A crushing win - but complete mandate in question

A TONY Abbott-led Liberal National Party has dealt a crushing blow to the Australian Labor Party in the House of Representatives but may find itself negotiating with minor parties in the Senate as business groups across the country call for rapid change.
A crushing win - but complete mandate in question A crushing win - but complete mandate in question A crushing win - but complete mandate in question A crushing win - but complete mandate in question A crushing win - but complete mandate in question

Photo courtesy: Prime Minister Tony Abbott.

James McGrath

As of this morning, the Coalition is projected to win 86 seats in the House of Representatives, with Labor’s presence collapsing to 57, while Clive Palmer, Bob Katter and Andrew Wilkie all picked up seats as key independents, however Katter’s presence is far from guaranteed at this stage.

Meanwhile, sole Greens member Adam Bandt has retained his seat of Melbourne.

With a clear majority in the House of Representatives, Abbott will be hoping it sends a clear signal to a potentially obstinate Senate that the LNP has won a mandate on key issues such as climate change, productivity and taxes.

However, the Senate picture looks a little bit more complicated for the Coalition with the LNP picking up 33 seats, Labor projected to have picked up 25 seats while the Greens may have 10 seats despite a collapsing vote Australia-wide.

It would leave the minor parties, including the Palmer United Party and other key groups, holding the balance of power.

Rebooting the boom

Abbott has made the competitiveness of Australia’s resources industry a key plank in his election win, promising to cut back on red and green tape while abolishing the Minerals Resource Rent Tax and a price on carbon.

Abbott’s finance spokesman Andrew Robb told media over the weekend that the incoming government would seek to “reboot the mining boom”, while Abbott declared that Australia was open for business during his acceptance speech.

The Coalition has proposed a number of measures to give heart to the resources sector, including tackling industrial relations issues.

Under a plan unveiled in May, employers that are unable to come to an agreement with unions on conditions within three months would be able to bypass unions altogether and head for the Fair Work Commission to get an agreement in place.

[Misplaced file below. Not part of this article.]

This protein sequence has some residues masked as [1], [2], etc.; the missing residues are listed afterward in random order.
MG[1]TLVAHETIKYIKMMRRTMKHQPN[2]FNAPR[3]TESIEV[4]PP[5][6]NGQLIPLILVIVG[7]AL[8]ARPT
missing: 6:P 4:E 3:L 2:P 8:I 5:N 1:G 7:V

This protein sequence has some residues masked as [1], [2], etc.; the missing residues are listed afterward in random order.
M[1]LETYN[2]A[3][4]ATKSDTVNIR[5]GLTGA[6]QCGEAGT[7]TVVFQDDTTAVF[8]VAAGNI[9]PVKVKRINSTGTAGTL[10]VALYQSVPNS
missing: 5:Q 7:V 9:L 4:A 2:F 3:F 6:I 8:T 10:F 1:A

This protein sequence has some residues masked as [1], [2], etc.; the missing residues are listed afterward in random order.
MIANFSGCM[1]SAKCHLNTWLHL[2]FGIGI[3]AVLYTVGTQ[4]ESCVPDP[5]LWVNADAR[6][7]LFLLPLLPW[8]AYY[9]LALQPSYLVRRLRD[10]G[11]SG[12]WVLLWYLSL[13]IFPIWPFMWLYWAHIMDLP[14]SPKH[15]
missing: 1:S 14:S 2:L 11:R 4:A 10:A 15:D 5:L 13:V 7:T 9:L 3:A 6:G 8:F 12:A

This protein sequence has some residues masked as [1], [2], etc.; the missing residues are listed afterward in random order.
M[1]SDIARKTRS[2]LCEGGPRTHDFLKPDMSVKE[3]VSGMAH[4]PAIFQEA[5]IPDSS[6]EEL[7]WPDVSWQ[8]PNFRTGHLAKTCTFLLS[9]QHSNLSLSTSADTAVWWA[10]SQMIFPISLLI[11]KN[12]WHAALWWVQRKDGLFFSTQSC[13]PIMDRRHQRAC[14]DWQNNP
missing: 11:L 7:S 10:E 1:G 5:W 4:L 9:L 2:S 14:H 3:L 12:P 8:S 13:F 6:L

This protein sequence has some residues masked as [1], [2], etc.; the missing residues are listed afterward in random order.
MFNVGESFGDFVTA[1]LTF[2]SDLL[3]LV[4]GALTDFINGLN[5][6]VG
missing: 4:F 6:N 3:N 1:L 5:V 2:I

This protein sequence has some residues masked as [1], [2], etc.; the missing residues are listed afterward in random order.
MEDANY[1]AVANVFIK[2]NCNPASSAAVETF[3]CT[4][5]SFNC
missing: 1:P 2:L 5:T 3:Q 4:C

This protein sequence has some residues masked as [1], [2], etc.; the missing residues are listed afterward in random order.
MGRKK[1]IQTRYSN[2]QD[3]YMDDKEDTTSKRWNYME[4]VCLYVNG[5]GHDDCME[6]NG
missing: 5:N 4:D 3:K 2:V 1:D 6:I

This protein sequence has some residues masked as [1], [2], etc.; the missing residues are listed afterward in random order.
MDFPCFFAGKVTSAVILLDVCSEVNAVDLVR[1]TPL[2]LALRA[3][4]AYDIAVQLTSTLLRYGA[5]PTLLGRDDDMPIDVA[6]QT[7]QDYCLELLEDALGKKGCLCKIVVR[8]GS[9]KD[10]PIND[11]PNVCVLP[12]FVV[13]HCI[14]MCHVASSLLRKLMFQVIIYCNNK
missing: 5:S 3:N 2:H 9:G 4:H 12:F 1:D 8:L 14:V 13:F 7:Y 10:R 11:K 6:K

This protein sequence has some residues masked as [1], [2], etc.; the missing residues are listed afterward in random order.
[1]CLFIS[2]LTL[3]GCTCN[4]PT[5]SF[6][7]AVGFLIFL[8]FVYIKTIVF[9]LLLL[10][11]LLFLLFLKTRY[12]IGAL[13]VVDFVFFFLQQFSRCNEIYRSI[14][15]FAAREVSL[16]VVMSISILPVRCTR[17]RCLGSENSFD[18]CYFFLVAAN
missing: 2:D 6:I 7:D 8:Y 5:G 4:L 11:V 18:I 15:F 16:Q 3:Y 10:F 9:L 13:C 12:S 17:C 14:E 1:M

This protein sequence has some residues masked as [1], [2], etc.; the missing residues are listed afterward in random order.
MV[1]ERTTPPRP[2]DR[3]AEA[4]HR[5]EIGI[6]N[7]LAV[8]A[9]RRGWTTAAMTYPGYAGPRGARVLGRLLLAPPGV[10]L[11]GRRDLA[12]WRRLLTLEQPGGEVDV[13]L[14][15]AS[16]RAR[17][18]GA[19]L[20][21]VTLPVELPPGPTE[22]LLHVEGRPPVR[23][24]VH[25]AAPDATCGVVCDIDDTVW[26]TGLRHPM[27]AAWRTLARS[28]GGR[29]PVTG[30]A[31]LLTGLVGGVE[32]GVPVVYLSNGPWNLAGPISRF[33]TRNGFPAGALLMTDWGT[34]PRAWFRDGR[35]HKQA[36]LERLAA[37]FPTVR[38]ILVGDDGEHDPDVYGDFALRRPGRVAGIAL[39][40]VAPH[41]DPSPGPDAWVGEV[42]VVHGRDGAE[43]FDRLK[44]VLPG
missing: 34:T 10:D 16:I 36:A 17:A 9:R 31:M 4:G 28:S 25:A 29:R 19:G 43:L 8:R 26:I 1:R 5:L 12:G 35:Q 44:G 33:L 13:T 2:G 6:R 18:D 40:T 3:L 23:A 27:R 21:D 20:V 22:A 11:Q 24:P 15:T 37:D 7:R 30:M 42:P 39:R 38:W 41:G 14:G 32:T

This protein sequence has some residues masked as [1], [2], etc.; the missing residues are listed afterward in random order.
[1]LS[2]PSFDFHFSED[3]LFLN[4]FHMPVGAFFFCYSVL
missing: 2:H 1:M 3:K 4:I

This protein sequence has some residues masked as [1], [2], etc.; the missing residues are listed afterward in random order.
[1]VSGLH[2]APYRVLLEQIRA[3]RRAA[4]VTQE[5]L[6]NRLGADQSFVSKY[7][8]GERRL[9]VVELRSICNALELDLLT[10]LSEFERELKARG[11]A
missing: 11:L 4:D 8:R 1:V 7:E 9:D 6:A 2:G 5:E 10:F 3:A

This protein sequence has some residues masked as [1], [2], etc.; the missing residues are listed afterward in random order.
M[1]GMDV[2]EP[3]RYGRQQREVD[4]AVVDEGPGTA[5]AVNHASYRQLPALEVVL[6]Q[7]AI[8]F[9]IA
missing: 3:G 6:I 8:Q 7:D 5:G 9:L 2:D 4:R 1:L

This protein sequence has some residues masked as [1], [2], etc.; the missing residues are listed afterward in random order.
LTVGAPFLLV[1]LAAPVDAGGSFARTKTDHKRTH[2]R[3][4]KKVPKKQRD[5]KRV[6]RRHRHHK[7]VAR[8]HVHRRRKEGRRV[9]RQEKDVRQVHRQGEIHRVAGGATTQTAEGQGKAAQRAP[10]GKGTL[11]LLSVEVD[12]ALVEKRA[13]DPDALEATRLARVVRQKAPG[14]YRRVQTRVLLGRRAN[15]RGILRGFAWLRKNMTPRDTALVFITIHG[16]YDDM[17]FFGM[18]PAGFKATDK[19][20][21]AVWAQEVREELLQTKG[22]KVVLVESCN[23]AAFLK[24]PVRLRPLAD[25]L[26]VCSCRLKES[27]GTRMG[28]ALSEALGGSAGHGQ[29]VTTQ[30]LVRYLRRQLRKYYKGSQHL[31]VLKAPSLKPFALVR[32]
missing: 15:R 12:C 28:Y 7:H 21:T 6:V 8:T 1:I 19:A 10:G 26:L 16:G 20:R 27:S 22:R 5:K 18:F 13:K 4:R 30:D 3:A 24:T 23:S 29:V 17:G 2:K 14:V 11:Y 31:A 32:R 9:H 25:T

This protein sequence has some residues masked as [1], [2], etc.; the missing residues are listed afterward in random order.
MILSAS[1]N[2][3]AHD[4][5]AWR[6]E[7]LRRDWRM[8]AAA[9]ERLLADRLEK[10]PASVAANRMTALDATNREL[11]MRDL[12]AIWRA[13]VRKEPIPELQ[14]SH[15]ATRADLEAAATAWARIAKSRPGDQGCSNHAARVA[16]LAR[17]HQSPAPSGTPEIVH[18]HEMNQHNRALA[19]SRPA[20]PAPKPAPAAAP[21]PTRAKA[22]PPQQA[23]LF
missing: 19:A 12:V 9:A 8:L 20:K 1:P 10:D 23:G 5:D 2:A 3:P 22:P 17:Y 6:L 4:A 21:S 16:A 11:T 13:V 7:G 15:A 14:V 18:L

The changes would also usher in the return of the Howard-era Australian Building and Construction Commission, with an extended policing role that would also include offshore projects.

The policy also emphasises the importance of flexibility of individual agreements but, much to the chagrin of those yearning for a return to Australian Workplace Agreements, Abbott said the Coalition would leave penalty rates and unfair dismissal rules alone.

The Coalition also flagged creating a “one-stop shop” for resource project approvals in an effort to cut down on bureaucracy plaguing projects in the sector.

Coalition resources spokesperson Ian MacFarlane also promised to implement an exploration incentive scheme, which will allow smaller resources companies to write off some exploration expense against taxable income.

What they said

With a victory confirmed for Abbott, congratulations and gentle reminders to get on with the job have been pouring in thick and fast.

“A focus on reducing the cost of doing business and increasing exploration activity need to be a priority for the Coalition government in order to enable the continued growth of the resources sector in Western Australia,” Chamber of Minerals and Energy of WA chief executive Reg Howard-Smith said.

His Queensland counterpart expressed similar sentiments, adding that Abbott should not buy into an environmental scare campaign being waged over the Great Barrier Reef.

“Now the campaign is over, the work begins to put policy rubber on the road and the Abbott government can be assured of the support and encouragement of the QRC and its members,” Queensland Resources Council CEO Michael Roche said.

The Australian Mines and Metals Association insisted that Abbott had a clear mandate to implement sweeping change, urging him to use his power for the betterment of the resources sector.

“The Abbott government has a clear mandate to restore confidence back into Australia’s resource industry and back into our country as a globally competitive and productive place to do business,” AMMA CEO Steve Knott said.

“We encourage the Coalition to hit the ground running and begin implementing a policy framework that will both attract investment into new resources exploration and also ensure Australia reaps the benefits of a strong production and export phase.”

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